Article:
Protesters Dump Trash at Bank of America President's Beacon Hill Home

Upset over Bank of America's foreclosure practices, protesters dump trash in front of Robert Gallery's Beacon Street home.

A Charlestown-based coalition led helped organize a Bank of America protest on Wednesday, where participants dumped several bags of garbarge at a bank president's home on Beacon Hill.

Participants hauled several bags of garbage from at a foreclosed Bank of America property in Malden to the site, and left them outside president Robert Gallery's home -- they were unloading fury. The event was organized by MassUniting, which is based in Charlestown.

"We're here today because of the loan-servicing abuse that's going on in America," Antonio Ennis, of Dorchester, announced through a bullhorn in front of Gallery's 95 Beacon St. home before listing demands the bank must meet to avoid a large protest scheduled at their downtown headquarters Sept. 30.

Demands include that the bank:

  • Halt all foreclosures and evictions until underwater mortgages can be renegotiated.
  • Stop the crackdown on small business lending.
  • Rescind its proposed mass layoffs and take steps to protect and create Massachusetts jobs. 
  • End its board members' policies that exclude Bay State families from key programs like weatherization.

The trash deposited in front of Gallery's home came from a property that has remained vacant for a year at 56 Clinton St., Malden. Bank of America evicted a young family from the house last year and, neighbors say, let the property fall into disrepair. The city fined the bank $500 for keeping the property vacant.

A dozen or so volunteers gathered 10 bags of garbage from the property Monday and delivered it to Bank of America's Malden branch office. The bank manager refused to accept it, so they decided to take it to Gallery's home. 

Gallery, president of the bank's Massachusetts operations, did not appear to be at home, but bank spokesman T.J. Crawford told Patch this afternoon that the bank does not "approve of any PR stunt that invades the privacy of a bank employee and their family."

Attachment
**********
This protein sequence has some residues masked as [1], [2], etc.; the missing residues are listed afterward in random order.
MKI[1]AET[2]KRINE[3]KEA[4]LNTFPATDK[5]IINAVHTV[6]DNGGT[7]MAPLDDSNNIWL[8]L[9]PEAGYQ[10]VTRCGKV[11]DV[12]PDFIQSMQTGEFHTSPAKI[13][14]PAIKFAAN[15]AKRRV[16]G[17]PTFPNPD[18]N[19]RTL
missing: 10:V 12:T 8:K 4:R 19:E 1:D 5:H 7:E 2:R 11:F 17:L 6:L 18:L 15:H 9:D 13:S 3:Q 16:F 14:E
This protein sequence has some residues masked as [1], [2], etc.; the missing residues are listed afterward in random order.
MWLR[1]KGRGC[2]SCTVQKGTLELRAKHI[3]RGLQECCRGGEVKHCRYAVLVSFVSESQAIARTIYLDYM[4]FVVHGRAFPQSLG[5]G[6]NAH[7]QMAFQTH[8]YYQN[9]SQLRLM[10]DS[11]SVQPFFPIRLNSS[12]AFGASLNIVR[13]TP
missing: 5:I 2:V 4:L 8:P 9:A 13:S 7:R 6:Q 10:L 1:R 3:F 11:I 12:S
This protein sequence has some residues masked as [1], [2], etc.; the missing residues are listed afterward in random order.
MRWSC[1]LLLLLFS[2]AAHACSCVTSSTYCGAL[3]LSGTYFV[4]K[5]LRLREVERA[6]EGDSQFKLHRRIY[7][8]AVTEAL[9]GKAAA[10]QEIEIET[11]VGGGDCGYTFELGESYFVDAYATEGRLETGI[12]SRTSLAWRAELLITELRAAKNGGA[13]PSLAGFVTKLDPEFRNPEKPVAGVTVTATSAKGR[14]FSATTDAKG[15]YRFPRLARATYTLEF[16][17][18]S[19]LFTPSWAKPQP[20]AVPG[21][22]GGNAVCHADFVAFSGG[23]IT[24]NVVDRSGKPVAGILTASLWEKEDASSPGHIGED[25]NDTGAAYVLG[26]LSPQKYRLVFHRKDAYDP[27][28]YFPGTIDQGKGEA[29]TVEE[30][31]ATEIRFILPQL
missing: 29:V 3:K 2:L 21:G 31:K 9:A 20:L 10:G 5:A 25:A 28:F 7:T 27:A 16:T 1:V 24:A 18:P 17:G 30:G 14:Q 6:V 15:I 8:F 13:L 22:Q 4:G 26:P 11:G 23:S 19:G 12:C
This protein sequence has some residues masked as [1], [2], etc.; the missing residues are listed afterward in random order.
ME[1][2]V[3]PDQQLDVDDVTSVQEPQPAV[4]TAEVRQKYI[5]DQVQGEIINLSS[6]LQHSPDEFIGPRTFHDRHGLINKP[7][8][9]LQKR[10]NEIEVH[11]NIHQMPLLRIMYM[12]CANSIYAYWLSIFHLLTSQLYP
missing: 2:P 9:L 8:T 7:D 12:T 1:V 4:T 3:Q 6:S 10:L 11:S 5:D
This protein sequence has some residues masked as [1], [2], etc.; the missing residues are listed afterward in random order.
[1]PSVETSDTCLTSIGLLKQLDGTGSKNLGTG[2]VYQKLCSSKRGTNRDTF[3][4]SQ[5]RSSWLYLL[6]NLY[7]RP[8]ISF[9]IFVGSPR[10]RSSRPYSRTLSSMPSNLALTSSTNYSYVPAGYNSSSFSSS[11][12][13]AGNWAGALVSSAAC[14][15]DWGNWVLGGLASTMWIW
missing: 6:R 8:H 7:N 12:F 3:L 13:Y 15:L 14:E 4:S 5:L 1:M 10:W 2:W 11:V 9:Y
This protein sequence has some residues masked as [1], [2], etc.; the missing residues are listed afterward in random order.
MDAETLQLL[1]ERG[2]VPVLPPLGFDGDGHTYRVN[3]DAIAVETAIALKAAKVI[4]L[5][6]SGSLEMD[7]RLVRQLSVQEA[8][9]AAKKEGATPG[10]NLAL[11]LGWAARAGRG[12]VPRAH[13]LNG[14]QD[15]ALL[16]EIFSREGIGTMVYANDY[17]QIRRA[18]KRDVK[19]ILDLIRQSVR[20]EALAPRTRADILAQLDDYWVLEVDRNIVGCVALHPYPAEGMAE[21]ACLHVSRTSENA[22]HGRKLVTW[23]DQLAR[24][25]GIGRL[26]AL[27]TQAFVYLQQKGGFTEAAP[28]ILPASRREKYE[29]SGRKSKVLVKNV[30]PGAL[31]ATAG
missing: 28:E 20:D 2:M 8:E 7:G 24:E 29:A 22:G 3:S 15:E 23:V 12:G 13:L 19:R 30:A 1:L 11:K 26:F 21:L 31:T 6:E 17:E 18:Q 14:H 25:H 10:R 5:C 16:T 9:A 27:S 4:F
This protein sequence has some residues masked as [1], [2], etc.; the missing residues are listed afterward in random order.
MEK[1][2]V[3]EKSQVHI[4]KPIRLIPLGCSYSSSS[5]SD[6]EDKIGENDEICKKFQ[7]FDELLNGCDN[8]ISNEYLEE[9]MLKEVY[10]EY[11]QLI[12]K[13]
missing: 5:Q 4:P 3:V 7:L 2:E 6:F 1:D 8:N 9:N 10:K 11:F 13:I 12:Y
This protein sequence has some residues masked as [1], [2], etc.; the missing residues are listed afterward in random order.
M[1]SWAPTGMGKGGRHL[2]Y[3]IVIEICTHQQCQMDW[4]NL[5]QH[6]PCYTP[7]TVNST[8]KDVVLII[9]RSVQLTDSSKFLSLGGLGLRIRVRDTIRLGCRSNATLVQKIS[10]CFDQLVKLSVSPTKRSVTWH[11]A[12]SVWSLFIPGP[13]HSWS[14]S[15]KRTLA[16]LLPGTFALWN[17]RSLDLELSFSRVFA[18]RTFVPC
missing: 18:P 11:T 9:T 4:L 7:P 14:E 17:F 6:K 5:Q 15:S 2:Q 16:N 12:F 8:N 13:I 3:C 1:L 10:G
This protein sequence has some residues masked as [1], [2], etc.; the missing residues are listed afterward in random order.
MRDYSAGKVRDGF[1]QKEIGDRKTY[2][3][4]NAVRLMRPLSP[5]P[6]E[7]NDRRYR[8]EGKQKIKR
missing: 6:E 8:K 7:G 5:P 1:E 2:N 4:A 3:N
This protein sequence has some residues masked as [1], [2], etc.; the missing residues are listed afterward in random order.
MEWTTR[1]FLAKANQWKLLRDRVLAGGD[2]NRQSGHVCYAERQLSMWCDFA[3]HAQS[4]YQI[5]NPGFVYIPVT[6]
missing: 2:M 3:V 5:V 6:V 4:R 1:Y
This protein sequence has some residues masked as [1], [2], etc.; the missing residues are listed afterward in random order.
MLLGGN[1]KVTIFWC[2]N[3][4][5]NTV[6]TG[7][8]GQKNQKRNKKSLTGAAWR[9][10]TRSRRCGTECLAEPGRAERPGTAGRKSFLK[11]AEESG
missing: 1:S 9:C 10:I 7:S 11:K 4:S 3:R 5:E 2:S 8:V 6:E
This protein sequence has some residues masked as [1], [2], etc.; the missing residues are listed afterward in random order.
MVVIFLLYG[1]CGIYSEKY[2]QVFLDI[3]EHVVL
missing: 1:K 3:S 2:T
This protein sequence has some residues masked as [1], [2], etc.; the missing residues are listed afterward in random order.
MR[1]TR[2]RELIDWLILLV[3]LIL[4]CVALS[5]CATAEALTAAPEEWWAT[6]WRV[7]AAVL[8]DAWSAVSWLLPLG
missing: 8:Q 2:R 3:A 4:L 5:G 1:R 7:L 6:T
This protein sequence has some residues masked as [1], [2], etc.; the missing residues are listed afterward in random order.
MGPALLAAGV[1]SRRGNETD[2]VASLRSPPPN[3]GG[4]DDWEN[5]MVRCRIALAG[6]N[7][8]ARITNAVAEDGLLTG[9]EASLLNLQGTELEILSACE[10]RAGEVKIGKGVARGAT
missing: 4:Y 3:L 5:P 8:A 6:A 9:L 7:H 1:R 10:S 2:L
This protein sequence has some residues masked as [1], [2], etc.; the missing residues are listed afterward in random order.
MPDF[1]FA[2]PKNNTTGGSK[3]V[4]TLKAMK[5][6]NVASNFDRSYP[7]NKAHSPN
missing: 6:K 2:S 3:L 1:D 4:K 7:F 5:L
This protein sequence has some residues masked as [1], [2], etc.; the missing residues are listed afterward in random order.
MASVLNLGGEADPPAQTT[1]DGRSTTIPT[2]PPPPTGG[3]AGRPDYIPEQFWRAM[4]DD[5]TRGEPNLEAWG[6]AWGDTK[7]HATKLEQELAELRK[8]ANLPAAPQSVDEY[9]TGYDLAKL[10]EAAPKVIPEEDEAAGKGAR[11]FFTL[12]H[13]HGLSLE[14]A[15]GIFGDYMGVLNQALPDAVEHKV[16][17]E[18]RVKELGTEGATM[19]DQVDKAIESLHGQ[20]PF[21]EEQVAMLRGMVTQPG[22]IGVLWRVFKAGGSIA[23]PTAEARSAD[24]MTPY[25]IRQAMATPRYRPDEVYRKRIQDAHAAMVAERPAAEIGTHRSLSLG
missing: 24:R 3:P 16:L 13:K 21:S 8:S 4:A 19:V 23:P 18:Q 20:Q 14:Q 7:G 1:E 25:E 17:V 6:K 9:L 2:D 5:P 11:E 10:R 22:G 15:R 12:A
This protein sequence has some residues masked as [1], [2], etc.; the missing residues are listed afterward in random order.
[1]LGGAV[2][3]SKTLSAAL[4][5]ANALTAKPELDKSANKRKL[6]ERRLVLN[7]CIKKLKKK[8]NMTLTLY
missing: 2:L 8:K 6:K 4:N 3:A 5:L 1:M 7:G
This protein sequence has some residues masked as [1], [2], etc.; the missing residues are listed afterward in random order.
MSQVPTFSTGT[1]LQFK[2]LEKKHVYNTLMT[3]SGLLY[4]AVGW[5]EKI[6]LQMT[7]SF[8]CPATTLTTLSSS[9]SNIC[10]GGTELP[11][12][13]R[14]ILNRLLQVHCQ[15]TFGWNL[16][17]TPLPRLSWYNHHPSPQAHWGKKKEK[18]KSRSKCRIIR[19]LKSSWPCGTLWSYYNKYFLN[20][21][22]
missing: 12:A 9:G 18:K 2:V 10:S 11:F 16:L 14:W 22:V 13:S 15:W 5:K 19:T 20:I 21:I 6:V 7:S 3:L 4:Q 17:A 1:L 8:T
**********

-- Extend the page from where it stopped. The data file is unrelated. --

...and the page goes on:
"Rather than refute this group’s baseless claims with facts, let me simply state that Bank of America has a lot to be proud of in Massachusetts, from providing $12 million in charitable giving annually to lending $393 million in the first half of 2011 to small businesses that are creating jobs and fueling the local economy," Crawford said.

Activists from area nonprofits – including MASSUNITING; City Life/Vida Urbana, of Jamaica Plain; and Lynn United for Change – held a different view of the bank's impact on Massachusetts communities.

"Too many have been thrown out of their homes because Bank of America insists on evicting people after foreclosure instead of finding a way to avoid foreclosure in the first place," Isaac Simon Hodes, an organizer for Lynn United for Change, said.

Claudia Thompson, a single mother in Malden, recently avoided foreclosure by a different bank and came out to support those who lost their homes in Bank of America proceedings.

"I want people to let people know that they don't have to just stay quiet and take it," Thompson said. "We're asking for the bank to cooperate."

Meanwhile, protesters marched on Wall Street over the weekend to protest the control big business and financial institutions have on Congress.

Mary Doherty September 22, 2011 at 03:59 AM
Who says that MassUniting is based in Charlestown?
Kristi Ceccarossi September 22, 2011 at 12:28 PM
MassUniting does! Their office is in the Bunker Hill Industrial Park.
Joseph September 22, 2011 at 03:17 PM
I'm so tired of people blaming others for their own problems. Did they do the necessary research before they took out a mortgage? Probably not, so obviously, it's not their problem. Did the banks make it easy to get a mortgage, a little too easy, it seems they did, but are they really the ones to blame? In my opinion, I don't think so. Chances are, the mortgage companies that gave these idiots a mortgage are out of business now and BofA bought the scraps. These protesters should be arrested for harassment. Their problems are with the bank, not the person. Can't they be cited for littering?
Whitney September 22, 2011 at 05:32 PM